Prosh’s efforts at cooking the sambhar rice combo had borne fruition by the time I took a quick shower and freshened up. The inevitable bag of potato chips and a bottle of cold buttermilk were also in place and he seemed to be ready to dig into the food he had laid out. Lan wasn’t home yet, so I asked about his whereabouts. One or the other of us “putting a night out” in the lab wasn’t uncommon but I had spoken to him just a couple of hours ago and hadn’t really picked up the impression that he was planning one tonight. I wondered if he had mentioned anything to Prosh.

Nah, he’ll be home in a bit. Dropped in to WLPL (pronounced WilPil, the emphasis on i really short: almost rolling through, short for West Lafayette Public Library) to pick up some books. But I’m real hungry, so digging in. You?

Sure :).

The public library system was one of the coolest concepts I came across in the US. Pretty much every small to middle sized town has its own public library: A superb collection of books across all genres and for all age groups, anyone and everyone is welcome to become a member, spend time browsing and reading in the library itself as well as borrow to read at home. Absolutely free (except for the late fines of course!). And the civic sense in that country is so good that this facility works like a charm and is really well utilized. In my several years in that country I never once saw unruly behaviour at a public library or anyone mishandling books. I so wish that this concept comes to our country some time and we are able to receive and sustain it with as much civic sense and responsibility.

I don’t think enough of us realize just how crucial an activity reading good stuff is! It can often mean the difference between an evolved and mature intellect and a shallow and immature one. Yes, a lot of our growing up and maturing is through a direct experience of life itself and the people we meet. But how much of a control do we have about either of these to rely fully on just these mediums for “life education”? Books give us an opportunity to get exposed to different cultural outlooks, viewpoints and life circumstances of the characters they embody. I think that’s precious. I do emphasize the “good stuff” part above though. There is enough junk out there as well and we have to be able to steer clear of it. Life is too short to waste with meaningless books just as it is to spend with the wrong people.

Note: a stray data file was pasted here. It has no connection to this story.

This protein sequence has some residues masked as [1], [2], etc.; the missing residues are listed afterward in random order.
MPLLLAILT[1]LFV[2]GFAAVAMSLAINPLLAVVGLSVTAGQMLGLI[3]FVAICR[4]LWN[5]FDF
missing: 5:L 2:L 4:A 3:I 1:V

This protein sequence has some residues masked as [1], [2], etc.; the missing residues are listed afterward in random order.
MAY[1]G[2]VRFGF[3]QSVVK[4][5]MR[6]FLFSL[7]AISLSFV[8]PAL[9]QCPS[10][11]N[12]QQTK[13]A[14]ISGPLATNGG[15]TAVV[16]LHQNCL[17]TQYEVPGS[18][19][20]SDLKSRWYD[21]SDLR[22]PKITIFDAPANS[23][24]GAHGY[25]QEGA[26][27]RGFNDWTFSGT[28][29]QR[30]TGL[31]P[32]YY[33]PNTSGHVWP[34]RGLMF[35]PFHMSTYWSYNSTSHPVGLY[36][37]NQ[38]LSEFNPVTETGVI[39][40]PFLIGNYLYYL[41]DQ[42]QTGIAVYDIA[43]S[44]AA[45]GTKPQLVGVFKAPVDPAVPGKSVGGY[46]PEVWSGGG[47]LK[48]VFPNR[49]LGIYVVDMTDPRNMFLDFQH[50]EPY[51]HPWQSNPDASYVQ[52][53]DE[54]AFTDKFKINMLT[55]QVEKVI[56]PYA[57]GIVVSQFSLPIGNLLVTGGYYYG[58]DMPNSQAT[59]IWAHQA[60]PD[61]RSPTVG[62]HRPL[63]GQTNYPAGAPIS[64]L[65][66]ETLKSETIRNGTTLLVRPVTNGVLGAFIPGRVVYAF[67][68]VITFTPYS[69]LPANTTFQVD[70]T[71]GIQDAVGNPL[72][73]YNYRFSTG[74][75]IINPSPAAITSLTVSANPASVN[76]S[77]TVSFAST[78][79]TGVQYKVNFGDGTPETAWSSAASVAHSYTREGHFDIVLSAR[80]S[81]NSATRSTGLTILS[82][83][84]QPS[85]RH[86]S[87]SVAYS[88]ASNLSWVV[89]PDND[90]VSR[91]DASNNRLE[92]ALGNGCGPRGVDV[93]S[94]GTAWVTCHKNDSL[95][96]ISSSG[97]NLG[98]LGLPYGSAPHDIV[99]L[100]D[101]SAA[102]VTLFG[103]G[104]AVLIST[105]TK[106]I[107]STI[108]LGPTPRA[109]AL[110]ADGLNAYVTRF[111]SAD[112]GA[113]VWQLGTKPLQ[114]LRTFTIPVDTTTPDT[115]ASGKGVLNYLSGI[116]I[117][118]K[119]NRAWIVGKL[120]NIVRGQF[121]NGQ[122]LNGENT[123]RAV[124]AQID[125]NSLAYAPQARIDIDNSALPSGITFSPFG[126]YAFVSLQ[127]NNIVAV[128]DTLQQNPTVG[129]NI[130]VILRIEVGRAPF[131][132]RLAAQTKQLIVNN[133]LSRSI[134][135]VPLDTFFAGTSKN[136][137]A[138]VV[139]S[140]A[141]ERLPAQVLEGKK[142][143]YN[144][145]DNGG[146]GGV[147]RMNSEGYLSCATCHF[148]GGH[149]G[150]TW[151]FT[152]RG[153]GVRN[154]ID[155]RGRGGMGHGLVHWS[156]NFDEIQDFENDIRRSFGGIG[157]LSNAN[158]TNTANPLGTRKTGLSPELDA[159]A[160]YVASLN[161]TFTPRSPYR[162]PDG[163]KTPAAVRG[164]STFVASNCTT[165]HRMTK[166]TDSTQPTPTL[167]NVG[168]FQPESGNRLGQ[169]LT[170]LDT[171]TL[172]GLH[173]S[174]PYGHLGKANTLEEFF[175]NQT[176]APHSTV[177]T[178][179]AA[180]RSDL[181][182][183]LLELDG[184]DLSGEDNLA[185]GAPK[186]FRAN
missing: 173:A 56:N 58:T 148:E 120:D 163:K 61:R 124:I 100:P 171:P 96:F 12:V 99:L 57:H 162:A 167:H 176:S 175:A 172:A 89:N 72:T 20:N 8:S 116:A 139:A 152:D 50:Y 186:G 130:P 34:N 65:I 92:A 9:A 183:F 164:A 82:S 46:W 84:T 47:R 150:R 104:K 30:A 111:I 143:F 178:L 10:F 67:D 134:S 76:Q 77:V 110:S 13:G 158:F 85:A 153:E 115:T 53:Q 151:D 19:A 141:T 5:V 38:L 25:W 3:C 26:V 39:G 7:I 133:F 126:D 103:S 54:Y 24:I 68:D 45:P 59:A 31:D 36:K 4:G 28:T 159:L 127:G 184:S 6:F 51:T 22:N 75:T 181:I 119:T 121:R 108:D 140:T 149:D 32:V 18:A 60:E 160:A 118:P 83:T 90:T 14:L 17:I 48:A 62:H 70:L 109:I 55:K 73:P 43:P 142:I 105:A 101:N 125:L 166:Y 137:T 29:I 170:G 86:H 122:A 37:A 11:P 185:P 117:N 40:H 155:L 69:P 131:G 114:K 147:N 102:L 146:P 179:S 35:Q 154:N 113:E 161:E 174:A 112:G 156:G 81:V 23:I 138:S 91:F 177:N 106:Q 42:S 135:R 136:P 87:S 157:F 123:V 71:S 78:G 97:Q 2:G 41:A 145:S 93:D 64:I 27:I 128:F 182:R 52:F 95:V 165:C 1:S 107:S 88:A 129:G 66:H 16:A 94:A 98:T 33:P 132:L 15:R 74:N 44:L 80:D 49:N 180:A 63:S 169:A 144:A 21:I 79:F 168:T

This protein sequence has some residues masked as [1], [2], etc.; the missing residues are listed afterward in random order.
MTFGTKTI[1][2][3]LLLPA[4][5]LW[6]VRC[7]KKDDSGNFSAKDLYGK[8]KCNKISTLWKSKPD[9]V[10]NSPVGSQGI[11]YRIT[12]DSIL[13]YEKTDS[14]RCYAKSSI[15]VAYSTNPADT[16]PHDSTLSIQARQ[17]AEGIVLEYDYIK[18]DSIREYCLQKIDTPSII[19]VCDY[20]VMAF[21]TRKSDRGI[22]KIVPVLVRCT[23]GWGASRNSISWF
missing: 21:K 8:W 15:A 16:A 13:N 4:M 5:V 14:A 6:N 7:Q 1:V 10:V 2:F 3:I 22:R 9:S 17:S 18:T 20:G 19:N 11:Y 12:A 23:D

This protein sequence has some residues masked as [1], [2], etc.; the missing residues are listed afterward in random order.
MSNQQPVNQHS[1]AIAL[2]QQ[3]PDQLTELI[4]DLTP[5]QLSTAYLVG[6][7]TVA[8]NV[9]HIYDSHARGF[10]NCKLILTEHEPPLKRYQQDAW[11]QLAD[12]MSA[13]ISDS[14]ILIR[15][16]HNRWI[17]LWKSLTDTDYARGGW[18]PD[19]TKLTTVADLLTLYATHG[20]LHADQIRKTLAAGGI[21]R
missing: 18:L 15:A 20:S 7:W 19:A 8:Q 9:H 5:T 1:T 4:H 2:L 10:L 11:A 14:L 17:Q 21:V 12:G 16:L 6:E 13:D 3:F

I also sound a word of caution: The pen is powerful, but just like the sword its power can cut both ways. The written word can also be a medium of manipulation. Peoples and cultures can be portrayed in ways that don’t reflect the truth and thoughts and ideologies that may not necessarily be based on good intent can be given momentum. So one has to always stay alert and exercise one’s intelligence and judgment in what to absorb, what to question and what to outright dismiss.

Lan ambled in while we were still at the dinner table. Which was a lucky thing for him because another 15-20 minutes and he might have had to do with bread and cheese that evening. As we all ate together he told us that he had gone ahead and booked a car at the rentals for the weekend. The plan was to leave on Friday evening after getting a full day’s work done at the university. Chicago was only some 2-3 hours away so that would still put us at Ptom and Sonali’s home at a comfortable time. We would spend all of Saturday and Sunday in Chicago and head back Monday early morning to be back at the university as it opened for the day.

All three of us were happy and excited about the coming weekend. But we also had to make sure we got enough academic work done so that our assignments, projects and research work stayed on course. So off we went to our rooms soon after dinner and got our noses in our books.